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Koji Nozato, Qiang Yang, Kenichi Saito, Jie Zhang, David R Williams, Ethan A Rossi; Automated correction of sinusoidal distortion and drift in resonant scanning retinal imaging systems. Invest. Ophthalmol. Vis. Sci. 2014;55(13):1599.
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© ARVO (1962-2015); The Authors (2016-present)
In many raster scanning systems, such as an adaptive optics scanning light ophthalmoscope (AOSLO), the imaging field is formed by a slow scanner and a fast resonant scanner. The resonant scan motion is sinusoidal rather than linear, causing a spatial distortion in the image. Typically, a grating is used to calibrate the distortion, but this is time-consuming. Moreover, the resonant scanner output that reports the scanner position in time drifts relative to the true position due to mechanical and electrical instability, causing image drift. Both problems are difficult to correct without additional hardware that directly monitors the mirror. We use the retinal image itself for this purpose, obviating the need for both calibration and additional hardware.
In Fig. 1, the synchronization signal (H-sync) drifts such that the latency, T1, is variable. The offset between the retinal images obtained on the forward and backward scans (acquired during the intervals shown as rectangles in Fig. 1) provides the information needed to lock the image sampling windows at the optimum time relative to the true mirror position. We use cross-correlation to calculate this offset, which is then divided by two and used to dynamically adjust T2 so that the sum of T1 and T2 are constant. By choosing the correct constant, the image sampling windows are fixed at the center of the most linear portion of the sinusoidal motion. T2 was updated every 3-5 seconds. The sinusoidal distortion in the image is then linearized by inverting the sinusoidal relationship between space and time.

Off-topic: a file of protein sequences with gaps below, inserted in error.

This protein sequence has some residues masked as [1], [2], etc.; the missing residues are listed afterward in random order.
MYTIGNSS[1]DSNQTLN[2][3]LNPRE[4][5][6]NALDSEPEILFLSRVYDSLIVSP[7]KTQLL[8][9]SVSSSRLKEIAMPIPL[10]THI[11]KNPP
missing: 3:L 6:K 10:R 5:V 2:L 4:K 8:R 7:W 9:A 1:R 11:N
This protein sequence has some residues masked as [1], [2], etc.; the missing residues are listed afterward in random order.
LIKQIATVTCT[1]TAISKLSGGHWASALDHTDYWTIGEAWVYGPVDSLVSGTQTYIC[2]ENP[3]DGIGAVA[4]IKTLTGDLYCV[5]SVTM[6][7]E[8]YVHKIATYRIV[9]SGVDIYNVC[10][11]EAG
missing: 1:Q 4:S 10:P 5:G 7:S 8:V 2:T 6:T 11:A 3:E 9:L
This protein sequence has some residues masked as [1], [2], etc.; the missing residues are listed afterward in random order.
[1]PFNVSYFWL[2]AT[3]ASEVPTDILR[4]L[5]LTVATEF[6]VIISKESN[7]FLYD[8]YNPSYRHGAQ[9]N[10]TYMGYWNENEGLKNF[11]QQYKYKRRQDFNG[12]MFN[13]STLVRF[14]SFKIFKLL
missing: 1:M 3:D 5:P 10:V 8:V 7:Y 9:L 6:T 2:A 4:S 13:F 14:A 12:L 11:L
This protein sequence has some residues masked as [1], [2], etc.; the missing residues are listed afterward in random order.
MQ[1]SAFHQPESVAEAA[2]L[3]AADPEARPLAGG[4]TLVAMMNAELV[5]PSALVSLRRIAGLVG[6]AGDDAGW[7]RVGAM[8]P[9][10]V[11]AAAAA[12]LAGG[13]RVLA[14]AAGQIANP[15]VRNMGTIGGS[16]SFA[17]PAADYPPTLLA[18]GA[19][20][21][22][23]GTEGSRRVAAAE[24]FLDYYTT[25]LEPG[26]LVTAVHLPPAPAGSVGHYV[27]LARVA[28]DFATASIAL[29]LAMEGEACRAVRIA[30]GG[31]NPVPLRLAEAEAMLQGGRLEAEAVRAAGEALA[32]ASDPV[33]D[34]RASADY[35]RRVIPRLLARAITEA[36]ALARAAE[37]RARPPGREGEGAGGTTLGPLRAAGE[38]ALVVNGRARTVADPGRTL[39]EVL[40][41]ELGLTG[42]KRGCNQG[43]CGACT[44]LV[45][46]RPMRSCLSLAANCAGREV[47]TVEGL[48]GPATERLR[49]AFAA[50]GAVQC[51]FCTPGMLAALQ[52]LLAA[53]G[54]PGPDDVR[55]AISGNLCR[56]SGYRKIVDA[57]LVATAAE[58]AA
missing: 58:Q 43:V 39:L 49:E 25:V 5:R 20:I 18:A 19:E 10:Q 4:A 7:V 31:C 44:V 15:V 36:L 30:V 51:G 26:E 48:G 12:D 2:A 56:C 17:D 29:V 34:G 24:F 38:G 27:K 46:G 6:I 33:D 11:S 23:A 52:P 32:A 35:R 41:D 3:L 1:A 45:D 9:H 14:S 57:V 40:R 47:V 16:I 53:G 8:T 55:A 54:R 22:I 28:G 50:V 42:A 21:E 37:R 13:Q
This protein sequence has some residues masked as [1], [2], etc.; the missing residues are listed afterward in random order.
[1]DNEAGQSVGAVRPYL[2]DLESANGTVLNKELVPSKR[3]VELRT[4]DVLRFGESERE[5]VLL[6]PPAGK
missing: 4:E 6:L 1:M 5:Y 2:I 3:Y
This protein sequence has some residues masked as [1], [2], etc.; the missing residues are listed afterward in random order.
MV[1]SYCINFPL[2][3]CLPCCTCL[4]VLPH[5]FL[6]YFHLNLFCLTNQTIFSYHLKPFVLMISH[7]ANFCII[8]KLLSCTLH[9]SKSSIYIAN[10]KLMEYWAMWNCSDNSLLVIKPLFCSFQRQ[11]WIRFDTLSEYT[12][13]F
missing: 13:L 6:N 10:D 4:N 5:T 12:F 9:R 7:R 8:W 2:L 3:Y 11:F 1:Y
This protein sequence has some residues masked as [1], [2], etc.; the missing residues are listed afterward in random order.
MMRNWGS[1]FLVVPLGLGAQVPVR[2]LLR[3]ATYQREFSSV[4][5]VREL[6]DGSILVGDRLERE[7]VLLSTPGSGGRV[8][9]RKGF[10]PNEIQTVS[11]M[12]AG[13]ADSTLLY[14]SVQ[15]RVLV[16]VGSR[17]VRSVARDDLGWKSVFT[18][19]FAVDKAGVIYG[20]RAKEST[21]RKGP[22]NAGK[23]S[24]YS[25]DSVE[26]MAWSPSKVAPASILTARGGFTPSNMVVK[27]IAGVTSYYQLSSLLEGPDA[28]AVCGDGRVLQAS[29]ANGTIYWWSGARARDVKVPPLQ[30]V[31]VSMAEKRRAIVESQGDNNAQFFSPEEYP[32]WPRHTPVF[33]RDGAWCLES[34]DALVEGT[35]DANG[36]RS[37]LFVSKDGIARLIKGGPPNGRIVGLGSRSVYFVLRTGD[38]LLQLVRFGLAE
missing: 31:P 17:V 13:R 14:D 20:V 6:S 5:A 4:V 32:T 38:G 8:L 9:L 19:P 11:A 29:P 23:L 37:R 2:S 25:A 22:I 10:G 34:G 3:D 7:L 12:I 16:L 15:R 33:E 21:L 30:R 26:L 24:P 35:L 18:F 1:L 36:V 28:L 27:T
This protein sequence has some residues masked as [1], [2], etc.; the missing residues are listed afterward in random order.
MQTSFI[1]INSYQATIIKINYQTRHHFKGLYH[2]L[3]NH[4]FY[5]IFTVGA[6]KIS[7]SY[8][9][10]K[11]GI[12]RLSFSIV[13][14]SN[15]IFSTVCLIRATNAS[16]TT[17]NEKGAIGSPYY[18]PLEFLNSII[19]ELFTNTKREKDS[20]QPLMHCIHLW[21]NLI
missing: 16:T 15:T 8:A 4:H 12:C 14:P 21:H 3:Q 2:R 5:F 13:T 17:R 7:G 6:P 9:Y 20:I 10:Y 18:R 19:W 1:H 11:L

We verified our method by imaging 10 human eyes. Before applying our method, the forward and backward images were typically misaligned by 4.9% of the image size (~4.4 arcmin in a 1.5° imaging field) and this increased to 8.9% after 2 hours. After alignment, the two images were precisely centered on each linear half of the sinusoidal curve, with 0.17% accuracy (~9.4 arc seconds), and the sinusoidal distortion was removed. This method is robust even with low contrast images.
This method accurately corrects sinusoidal distortion and drift without additional hardware, facilitating image interlacing and efficient use of data acquired from both scan directions. This approach, which eliminates the need for manual calibration, is a step toward the ultimate goal of a turnkey AOSLO.
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